Posluszny, Session and Spitz are 26, 26 and 28, respectively, which puts them in what Smith considers the Jaguars' ideal range for free agents – i.e., players entering their second contracts who are still in ascension.
"The goal when you're trying to acquire a starter is to get somebody coming into the prime of their career so that we get their best," Smith said.
The Jaguars' heavy foray into free agency came in perhaps the most unusual off-season in NFL history. In this season, unlike past seasons, pro free agency occurred after the draft. Smith said the promise of a strong defensive free agent class influenced the overall off-season approach.
"To me, it was OK, because some of the positions in the draft weren't as strong as pro free agency," Smith said. "If you stay true to best-available player in the draft whether pro free agency is before or after really isn't going to impact much anyway."
Smith said because of the circumstances surrounding the off-season, free agents could have added value compared to rookies. Whereas a rookie because of the 136-day lockout is just getting acclimated to the NFL, a free agent should join a new team relatively ready to play and contribute immediately.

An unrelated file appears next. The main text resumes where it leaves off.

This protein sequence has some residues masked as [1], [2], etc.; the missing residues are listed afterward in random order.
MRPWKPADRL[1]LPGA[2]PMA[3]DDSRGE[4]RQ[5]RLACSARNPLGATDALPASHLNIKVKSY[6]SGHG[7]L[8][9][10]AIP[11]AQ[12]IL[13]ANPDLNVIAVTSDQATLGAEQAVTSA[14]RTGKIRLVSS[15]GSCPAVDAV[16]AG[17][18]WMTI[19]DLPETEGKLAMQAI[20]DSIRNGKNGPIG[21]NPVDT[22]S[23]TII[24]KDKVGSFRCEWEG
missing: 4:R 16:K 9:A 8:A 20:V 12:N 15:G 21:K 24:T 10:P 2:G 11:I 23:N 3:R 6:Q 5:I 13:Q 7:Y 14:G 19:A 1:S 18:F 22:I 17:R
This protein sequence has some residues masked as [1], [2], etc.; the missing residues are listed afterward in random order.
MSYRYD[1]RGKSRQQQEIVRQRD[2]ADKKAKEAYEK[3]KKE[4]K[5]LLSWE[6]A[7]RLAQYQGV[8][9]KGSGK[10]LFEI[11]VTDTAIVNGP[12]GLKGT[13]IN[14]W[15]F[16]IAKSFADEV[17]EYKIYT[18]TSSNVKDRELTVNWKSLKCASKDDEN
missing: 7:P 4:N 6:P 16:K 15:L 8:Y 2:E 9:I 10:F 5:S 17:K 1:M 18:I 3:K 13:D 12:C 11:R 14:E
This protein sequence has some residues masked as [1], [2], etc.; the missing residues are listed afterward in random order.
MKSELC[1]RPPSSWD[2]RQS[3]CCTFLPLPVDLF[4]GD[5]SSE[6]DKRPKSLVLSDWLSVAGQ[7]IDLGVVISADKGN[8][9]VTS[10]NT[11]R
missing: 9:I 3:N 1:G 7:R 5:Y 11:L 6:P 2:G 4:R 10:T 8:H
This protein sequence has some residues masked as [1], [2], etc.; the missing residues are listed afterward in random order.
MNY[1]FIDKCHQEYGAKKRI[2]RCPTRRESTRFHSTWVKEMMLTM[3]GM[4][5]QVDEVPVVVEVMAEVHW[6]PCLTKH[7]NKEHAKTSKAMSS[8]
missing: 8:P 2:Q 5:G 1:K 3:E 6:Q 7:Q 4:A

"They (rookies) just got the playbook when they showed up (this week), with the exception of (quarterback) Blaine (Gabbert)," Smith said. "The thought was with the anticipation of a possible lockout – and it being an extended period of time we could miss – you were better with less draft picks knowing you were going to be active in pro free agency.
"The vets could come in and learn it right away. They have been in an NFL system. They know the rosters."
General Manager Gene Smith discusses the three free-agent signings announced by the Jaguars Friday:
Projection:Likely will start at middle linebacker.
Quick look: A fifth-year veteran, Posluszny (6-feet-1, 238 pounds) originally was selected in the second round of the 2007 NFL Draft by the Buffalo Bills, with whom he played his first four seasons. Posluszny, who played collegiately at Penn State, started 44 of 44 games for the Bills, registering 100 or more tackles each of the last three seasons. He has four career interceptions, three sacks, 14 passes defenses and four forced fumbles with a fumble recovery. He also led the Bills in tackles each of the last two seasons.